Why cancel National Service if it’s so important, ask parents



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KUALA LUMPUR (Jan 21): Putrajaya’s decision to defer the National Service Training Programme (PLKN) for a year as part of its measures to cut federal spending has left parents questioning whether the programme should be cancelled for good.

Mak Chee Kin, who chairs the Malacca Action Group for Parents in Education, or Magpie, said that for years, the government had defended the need for such a programme to foster integration.

Yet, when faced with financial difficulty, the programme was the first to be put on hold.

“If the government is very sure the programme is good and promotes integration, they should stick to it, no matter what the country goes through,” said Mak.

“If they now think it’s a waste of money, then we shouldn’t have done it in the first place.”

Mak said he personally supported the programme, as he had heard glowing testimonies from participants who said they learned many lessons not taught in schools.

“For the sake of the nation’s betterment, they should have looked at other things to cut down.

"Their decision today contradicts a lot of what they said all this time, that NS is really important for the nation.”

PLKN is held three times a year for Form Five leavers, with some 74,000 to 80,000 of them placed in camps around the country to undergo physical training and programmes aimed at fostering national unity.

Parent Action Group for Education (PAGE) chairperson, Datin Noor Azimah said now that the government had taken the first step of freezing it, the entire programme’s relevance should be reviewed.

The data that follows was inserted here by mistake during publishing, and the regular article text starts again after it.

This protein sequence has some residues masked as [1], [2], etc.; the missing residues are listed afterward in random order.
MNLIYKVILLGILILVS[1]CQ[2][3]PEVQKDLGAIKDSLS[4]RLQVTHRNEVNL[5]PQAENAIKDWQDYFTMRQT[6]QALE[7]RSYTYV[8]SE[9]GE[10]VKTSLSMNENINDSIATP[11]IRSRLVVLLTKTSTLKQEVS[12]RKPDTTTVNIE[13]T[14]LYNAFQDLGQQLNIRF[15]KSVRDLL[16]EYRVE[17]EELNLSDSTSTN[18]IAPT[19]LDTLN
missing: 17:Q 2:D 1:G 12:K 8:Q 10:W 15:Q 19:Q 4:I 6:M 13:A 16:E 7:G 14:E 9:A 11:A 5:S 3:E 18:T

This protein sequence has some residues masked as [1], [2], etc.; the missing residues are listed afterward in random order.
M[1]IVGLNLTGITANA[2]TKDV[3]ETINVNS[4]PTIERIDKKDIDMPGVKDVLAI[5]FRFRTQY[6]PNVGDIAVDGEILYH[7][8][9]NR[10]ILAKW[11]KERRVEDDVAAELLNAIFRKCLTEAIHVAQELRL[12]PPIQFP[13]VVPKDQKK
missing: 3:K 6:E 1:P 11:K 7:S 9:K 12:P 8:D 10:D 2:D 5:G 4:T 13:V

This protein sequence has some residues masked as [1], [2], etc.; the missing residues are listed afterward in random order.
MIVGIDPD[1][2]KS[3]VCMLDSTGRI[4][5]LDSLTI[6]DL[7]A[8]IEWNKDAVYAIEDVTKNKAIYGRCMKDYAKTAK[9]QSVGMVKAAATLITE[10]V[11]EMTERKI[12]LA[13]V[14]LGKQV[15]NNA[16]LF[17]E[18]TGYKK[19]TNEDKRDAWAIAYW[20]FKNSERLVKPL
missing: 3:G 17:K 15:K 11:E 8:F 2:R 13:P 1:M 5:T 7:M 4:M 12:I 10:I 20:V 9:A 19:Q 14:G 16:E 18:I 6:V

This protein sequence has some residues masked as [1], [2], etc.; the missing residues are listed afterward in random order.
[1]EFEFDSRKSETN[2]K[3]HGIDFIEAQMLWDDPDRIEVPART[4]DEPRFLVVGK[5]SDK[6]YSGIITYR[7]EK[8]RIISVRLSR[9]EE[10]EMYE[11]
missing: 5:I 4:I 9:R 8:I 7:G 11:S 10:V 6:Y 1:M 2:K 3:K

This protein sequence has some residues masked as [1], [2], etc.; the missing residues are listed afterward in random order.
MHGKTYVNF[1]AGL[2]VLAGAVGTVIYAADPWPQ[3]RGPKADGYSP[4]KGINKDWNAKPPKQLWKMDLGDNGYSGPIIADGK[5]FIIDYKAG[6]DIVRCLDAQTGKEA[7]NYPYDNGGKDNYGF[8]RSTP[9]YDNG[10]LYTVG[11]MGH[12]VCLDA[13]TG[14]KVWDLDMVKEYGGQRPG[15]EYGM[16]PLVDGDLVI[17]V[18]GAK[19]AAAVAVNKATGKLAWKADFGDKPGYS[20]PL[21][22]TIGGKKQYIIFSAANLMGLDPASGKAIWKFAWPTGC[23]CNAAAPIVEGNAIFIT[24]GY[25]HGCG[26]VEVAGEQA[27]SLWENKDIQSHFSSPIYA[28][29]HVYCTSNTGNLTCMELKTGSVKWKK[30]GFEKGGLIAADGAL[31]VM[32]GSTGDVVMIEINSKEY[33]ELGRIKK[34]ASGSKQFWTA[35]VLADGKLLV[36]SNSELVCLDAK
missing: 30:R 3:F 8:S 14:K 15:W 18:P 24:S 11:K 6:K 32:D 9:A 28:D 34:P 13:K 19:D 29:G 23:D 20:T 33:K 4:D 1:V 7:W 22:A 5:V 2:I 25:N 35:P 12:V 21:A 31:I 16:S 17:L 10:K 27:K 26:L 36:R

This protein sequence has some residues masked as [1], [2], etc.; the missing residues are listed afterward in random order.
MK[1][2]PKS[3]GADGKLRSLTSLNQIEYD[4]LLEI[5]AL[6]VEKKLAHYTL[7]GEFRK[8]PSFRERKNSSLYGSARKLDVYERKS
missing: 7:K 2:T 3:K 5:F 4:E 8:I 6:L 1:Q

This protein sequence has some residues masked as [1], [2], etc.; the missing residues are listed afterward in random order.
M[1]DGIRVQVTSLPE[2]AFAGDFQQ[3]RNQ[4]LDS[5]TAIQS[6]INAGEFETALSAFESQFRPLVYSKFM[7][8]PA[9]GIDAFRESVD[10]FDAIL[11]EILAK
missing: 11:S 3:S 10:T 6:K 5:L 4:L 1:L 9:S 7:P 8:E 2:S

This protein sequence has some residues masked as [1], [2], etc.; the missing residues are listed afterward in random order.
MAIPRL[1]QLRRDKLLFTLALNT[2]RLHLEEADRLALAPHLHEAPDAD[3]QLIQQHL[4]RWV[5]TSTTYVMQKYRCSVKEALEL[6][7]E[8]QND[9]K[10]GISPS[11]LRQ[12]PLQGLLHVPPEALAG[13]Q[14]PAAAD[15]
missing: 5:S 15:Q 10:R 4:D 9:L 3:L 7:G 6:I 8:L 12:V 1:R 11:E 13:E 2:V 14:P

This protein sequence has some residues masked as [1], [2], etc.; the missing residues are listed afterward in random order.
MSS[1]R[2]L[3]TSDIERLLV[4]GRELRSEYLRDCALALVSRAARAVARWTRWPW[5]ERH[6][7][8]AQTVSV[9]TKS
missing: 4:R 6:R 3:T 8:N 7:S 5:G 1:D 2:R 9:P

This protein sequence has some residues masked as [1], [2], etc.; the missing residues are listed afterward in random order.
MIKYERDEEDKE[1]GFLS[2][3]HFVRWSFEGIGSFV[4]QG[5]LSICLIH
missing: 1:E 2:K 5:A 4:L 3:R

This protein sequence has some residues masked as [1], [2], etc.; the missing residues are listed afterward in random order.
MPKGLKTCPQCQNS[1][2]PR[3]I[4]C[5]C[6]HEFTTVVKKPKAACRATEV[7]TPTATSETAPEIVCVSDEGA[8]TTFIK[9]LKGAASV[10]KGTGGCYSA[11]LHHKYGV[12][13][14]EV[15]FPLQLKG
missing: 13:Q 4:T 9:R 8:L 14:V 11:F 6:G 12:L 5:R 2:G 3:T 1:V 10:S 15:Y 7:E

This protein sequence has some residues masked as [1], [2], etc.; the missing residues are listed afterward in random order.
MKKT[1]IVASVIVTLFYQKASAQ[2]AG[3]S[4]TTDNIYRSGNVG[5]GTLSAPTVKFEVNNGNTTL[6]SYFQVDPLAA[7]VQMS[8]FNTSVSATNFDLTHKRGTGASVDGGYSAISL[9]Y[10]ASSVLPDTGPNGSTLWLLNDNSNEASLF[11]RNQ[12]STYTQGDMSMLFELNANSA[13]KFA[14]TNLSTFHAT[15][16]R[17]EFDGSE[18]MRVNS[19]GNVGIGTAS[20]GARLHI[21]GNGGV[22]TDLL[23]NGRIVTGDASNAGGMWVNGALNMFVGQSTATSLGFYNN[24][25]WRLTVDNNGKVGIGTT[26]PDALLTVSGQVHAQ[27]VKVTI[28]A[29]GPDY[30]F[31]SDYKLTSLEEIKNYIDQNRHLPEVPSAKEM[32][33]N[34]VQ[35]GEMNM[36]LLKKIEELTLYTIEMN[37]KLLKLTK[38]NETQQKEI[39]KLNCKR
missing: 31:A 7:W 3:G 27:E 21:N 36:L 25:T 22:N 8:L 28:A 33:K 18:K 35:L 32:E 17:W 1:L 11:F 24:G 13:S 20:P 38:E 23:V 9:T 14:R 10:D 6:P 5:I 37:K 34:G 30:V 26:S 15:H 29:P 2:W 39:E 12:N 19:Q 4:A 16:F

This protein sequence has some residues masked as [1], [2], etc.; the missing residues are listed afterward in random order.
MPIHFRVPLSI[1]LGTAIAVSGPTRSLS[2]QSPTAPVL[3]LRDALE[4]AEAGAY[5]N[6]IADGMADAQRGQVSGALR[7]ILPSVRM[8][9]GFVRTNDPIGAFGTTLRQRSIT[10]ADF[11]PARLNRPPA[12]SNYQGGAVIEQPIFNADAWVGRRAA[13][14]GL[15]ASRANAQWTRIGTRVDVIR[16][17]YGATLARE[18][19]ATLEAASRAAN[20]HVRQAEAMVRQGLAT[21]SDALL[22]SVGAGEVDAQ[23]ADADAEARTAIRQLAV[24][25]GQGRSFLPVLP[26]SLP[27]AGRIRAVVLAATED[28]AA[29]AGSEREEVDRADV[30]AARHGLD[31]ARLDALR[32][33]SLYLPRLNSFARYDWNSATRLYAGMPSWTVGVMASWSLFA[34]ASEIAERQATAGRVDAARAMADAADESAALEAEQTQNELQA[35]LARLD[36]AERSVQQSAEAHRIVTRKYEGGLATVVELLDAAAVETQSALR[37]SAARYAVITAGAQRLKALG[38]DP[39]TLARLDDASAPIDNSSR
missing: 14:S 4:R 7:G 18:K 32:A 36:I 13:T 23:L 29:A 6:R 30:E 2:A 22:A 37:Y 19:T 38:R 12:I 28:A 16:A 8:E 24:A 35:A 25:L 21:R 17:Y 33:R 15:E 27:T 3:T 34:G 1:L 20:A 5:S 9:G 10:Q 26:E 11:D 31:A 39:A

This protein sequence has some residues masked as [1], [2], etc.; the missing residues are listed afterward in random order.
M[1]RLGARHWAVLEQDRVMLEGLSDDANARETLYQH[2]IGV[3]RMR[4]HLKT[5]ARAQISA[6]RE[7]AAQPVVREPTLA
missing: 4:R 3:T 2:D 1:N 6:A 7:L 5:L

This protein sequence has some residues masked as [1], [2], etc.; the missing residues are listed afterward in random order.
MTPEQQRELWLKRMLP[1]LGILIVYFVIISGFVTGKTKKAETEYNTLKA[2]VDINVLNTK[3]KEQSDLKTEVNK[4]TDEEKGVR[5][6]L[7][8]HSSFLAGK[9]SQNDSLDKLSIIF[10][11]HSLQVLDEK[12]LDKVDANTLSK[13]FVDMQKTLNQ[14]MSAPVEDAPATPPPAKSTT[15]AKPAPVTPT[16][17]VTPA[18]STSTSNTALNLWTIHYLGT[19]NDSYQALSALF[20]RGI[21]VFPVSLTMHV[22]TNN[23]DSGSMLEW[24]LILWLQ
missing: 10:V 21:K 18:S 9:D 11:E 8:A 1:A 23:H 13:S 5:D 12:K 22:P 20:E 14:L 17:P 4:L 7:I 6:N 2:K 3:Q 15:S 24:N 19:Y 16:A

“There was always a lot of criticism for the programme. But they have been consistently reviewing and updating it. So if they review and find it is better to cancel it, then why not? I don’t think it is a great loss.

“The reason for PLKN was to integrate the trainees, but I think it’s a bit too late to do that at 18. They should be learning to integrate while they are young,” she told The Malaysian Insider.

Azimah said she agreed with Putrajaya’s decision to defer the PLKN for a year, as she did not see how it could benefit the nation.

Association of Parents and Individuals Towards Revising the Education System (Aspires) founder Shamsuddin Hamid said that if PLKN was to continue, it should be more transparent.

“One worry is that it is some form of indoctrination. At least make it transparent. Let people know what the contents of the training are, what the trainers are teaching.

“The youth should be inculcated with positive values throughout the programme. But if they are just force-fed the values, it is worthless,” he said.

Putrajaya yesterday announced it would defer the programme this year as part of its measures in weathering the plunging crude oil prices.

Prime Minister Datuk Seri Najib Razak said postponing PLKN would save the government RM400 million.

Following this, Youth and Sports Minister Khairy Jamaluddin said the move would give his ministry and the defence ministry a chance to conduct a review of the programme to improve it.

While many have praised the PLKN for giving school-leavers new experiences and training, its implementation, purpose and quality of some trainers have drawn criticism.

Since its inception in 2004, several cases have been reported at PLKN camps that have included brawls, deaths and rape.

Among the latest cases were a trainee, who claimed she had been molested by a male trainee at the NS camp in Chukai, Kemaman, Terengganu and a teenager who was beaten up by fellow trainees at NS camp Marang, Terengganu in 2013.

In December last year, a former NS trainer was reportedly detained for his involvement with militant activities.

NS Training Department director-general, Datuk Mohamed Asri Yusof yesterday said the programme would usually recruit between 74,000 and 80,000 trainees for the three sessions carried out each year.

Asri said the deferment would allow the department to carry out workshops and improve the quality of the programme.